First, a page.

When I was a naive young modeler, running the Travel and Travel/2 models for the Montgomery County Planning Departments, regional travel demand models took up to 24 hours to run in full form. Talking with modelers today, it seems models still take on the order of 24 hours to run. Why?
I posit “Induced Complexity.” When we build a road, we induce demand, travelers who were previously priced off the road due to congestion or extra travel time now switch times of day, routes, modes, and destinations to take advantage of the capacity, and new development is pursued. Similarly, when we get a bigger computer, we can either use it to run the same models faster, or to run more complicated models. It seems the profession leans to the latter. The complexity is in terms of the number of Transportation Analysis Zones, or in the number of Times of Day, or in the number of model components that are considered, or the degree of precision required in equilibrium.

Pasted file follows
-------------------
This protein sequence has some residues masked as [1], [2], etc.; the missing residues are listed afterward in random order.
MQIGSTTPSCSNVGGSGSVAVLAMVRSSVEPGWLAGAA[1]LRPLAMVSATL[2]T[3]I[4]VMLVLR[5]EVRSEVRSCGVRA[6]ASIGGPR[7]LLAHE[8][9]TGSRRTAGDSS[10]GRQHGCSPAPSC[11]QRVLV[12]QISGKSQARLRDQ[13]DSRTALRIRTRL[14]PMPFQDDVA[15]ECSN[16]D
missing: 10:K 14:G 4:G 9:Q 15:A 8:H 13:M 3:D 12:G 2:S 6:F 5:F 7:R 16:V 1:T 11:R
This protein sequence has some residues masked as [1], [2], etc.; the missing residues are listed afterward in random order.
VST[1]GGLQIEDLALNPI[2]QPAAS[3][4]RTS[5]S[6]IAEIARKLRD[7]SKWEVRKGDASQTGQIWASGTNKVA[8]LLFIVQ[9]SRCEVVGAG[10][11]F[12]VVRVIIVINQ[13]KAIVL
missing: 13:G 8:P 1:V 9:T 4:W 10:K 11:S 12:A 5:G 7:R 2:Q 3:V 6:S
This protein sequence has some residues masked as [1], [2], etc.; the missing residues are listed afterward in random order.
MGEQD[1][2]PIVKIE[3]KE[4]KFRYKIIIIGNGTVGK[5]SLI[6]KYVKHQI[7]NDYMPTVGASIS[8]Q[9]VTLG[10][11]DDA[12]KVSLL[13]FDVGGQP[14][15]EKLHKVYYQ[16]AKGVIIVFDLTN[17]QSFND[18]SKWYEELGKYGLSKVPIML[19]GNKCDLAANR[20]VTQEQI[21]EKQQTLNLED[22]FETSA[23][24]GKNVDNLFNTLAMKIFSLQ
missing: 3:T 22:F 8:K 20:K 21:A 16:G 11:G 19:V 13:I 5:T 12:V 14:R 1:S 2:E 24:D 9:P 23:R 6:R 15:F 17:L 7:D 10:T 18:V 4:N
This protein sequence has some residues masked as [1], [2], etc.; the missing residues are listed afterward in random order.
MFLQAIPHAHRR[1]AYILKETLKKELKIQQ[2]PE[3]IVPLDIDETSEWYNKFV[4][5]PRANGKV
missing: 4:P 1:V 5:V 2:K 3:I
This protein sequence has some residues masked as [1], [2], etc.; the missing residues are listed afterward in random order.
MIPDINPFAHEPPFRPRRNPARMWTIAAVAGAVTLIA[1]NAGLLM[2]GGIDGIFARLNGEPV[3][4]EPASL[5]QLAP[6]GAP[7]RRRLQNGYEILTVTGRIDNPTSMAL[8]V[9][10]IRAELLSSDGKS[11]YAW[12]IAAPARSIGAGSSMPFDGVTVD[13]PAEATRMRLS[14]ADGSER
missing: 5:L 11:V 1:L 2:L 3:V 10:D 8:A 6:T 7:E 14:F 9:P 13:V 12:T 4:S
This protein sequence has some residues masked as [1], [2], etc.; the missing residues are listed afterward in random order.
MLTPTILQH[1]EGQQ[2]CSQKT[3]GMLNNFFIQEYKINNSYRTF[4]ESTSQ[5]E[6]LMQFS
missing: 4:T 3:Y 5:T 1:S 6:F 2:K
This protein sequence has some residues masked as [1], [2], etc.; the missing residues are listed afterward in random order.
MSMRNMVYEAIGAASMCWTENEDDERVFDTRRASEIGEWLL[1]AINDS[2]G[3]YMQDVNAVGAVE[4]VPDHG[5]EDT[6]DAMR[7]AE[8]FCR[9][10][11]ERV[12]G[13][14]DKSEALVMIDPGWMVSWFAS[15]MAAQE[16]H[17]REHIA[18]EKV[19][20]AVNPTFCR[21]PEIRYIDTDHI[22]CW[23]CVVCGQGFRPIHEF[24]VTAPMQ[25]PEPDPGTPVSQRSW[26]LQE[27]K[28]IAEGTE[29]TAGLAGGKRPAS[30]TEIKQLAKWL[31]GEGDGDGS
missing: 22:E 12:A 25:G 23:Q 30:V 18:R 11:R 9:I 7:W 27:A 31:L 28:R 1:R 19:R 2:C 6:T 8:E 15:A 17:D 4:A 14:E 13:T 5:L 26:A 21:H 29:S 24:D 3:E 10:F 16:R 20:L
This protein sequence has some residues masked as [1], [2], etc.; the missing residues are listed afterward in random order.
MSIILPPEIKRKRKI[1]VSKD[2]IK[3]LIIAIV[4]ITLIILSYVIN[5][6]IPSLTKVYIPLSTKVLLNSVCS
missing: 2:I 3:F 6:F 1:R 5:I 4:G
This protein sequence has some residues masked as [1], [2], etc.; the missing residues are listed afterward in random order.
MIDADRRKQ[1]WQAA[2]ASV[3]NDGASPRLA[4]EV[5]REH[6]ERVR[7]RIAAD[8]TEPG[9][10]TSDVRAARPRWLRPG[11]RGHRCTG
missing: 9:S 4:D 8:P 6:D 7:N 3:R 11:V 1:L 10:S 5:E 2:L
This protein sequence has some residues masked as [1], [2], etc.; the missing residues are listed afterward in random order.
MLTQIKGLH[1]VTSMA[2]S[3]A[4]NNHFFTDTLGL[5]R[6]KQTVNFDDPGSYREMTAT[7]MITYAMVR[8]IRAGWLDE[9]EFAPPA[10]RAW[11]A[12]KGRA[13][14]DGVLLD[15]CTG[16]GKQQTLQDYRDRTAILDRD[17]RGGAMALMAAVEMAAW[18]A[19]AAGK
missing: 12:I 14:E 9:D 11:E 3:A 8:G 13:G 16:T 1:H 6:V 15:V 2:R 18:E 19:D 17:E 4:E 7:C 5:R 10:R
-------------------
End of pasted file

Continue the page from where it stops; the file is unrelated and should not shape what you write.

This induced complexity is real, and like induced demand is not necessarily a bad thing (if the complexity improves accuracy, it is a good thing), but it is a thing we should all be cognizant of.